A Note From The Legal Helpdesk: Tips for Texting & Emailing Offers
September 4, 2017
Buyer A’s REALTOR® submits a signed purchase offer to the Seller’s REALTOR®. To save time and effort, Seller instructs his REALTOR® to counter Buyer A’s offer via email. Buyer A’s REALTOR® responds with another counter-offer, no signature, over email. Seller instructs his REALTOR® to accept! Buyer A’s REALTOR revises the purchase agreement to reflect the provisions agreed upon, sends to Buyer A for initials and signature, and emails the purchase agreement to the Seller’s REALTOR®. While Buyer A is signing the revised purchase agreement, Seller’s REALTOR® receives an offer from another REALTOR® working with Buyer B. Since the Seller’s REALTOR® is legally obligated to share the offer, Seller’s REALTOR® sends Buyer B’s offer to Seller, who immediately accepts by signing the offer to purchase. Seller’s REALTOR® sends the signed purchase agreement to Buyer B’s REALTOR®, and texts Buyer A’s REALTOR® that the Seller has accepted another offer. Buyer A is distraught.
In Alabama, a contract for the sale of a house is binding if in writing and signed. Ala. Code § 8-9-2(5). For an electronic name to be considered a signature, Alabama law essentially requires the signer to intend the name to be a signature. Ala. Code §§ 8-1A-7; 8-1A-2(9). For an agent to legally sign a real estate purchase agreement on behalf of his or her client, the client must give written authorization to the agent. Hight v. Byars, 569 So. 2d 387 (Ala. 1990). For a verbal commitment to be valid, the buyer must a) pay at least a portion of the purchase price, and b) be put in possession of the property by the seller. Ala. Code § 8-9-2(5).
In the scenario above, Seller and Buyer A did not enter into a binding purchase agreement. First, Seller never signed Buyer A’s purchase agreement. Second, there is no evidence that Seller’s REALTOR® intended the text message as a signature, and, third, even if the Seller’s realtor’s name was intended as a signature, the Seller’s REALTOR® did not have written authority to sign on Seller’s behalf. Seller is not bound by Seller’s commitment to Buyer A. Buyer B’s purchase agreement is valid and binding.
- Keep It Written: Where possible, send a signed, revised purchase agreement with each counter-offer. This is often inconvenient or impossible with fast-paced negotiations but is the best way to ensure a signature is affixed to the purchase agreement quickly. Revisions can be made in handwriting, but your client’s initials should accompany each revision
- Consider An Electronic Document Service: Minimizing the risk that the other party backs out before signing may entail asking your client to sign a document more often, making a real estate forms software program, like NAR-member benefit ZipLogix or other, similar programs, very helpful in speeding up the process. Remember electronic signatures are just as valid as hand-written signatures.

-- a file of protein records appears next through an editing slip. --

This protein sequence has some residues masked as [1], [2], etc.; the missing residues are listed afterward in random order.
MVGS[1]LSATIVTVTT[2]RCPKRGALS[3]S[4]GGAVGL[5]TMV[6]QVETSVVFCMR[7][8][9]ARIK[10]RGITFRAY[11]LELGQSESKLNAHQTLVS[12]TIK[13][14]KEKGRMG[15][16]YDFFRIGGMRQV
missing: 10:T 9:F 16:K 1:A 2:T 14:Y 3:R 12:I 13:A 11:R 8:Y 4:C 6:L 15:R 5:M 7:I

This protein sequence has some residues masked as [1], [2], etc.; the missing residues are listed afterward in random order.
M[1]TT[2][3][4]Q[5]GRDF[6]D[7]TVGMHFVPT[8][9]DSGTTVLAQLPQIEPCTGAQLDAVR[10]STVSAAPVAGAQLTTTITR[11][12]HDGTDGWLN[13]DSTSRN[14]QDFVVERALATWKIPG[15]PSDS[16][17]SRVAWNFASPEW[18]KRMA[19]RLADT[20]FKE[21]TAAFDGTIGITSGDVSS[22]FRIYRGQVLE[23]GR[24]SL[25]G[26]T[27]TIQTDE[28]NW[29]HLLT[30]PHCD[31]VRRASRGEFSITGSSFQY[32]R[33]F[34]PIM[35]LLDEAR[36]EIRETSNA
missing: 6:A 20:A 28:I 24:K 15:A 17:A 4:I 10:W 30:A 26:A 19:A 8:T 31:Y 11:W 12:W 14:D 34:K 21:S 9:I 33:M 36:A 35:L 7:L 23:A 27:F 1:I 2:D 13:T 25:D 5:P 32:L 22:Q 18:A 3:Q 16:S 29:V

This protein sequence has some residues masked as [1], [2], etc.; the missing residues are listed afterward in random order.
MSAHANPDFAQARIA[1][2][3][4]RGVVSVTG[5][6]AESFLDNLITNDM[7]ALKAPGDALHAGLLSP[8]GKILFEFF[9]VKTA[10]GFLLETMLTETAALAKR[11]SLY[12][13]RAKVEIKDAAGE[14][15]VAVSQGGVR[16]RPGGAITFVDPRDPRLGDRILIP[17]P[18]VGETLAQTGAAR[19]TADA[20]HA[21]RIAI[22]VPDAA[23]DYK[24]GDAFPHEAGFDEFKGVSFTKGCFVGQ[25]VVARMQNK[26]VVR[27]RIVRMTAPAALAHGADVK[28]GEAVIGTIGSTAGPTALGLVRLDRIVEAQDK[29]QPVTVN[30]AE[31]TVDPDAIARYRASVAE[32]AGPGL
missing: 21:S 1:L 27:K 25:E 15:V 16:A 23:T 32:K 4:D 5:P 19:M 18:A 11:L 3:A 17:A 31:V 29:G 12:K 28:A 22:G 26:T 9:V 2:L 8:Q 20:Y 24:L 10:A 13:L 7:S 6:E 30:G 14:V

- Cover Your Bases: Inform your client of the laws regarding purchase agreements. If, for whatever reason, negotiations must be verbal, or by text or email, tell your client that delays can cause a deal to fall through, and the deal is only binding when buyer and seller sign.
- Verbal Modifications Too: To be binding, all modifications to the purchase agreement must be in writing and signed by the parties.
- Communicate Clearly: Even if a text message or email is not binding, both are important if you are not revising the purchase agreement for each counter-offer. When texting or emailing a counter-offer, think about stating “in response to your offer at [insert date and time], all terms remain the same, except…” or some variation so that a term does not fall through the cracks.
“Disclaimer: This article provides general information only and does not constitute legal advice. No attorney-client relationship is created by reading, viewing, opening, or other action related to this article. If legal advice or other expert assistance is required, the services of a competent professional should be sought. Specific circumstances may change the applicable law or advice a competent individual would provide. In addition, this information is not meant to supplant or in any way replace Errors and Omissions Insurance or other insurance coverage. Mistakes may occasionally be made. Once notified, we will work diligently to correct the issue in a timely manner and mark any updated or changed articles accordingly.”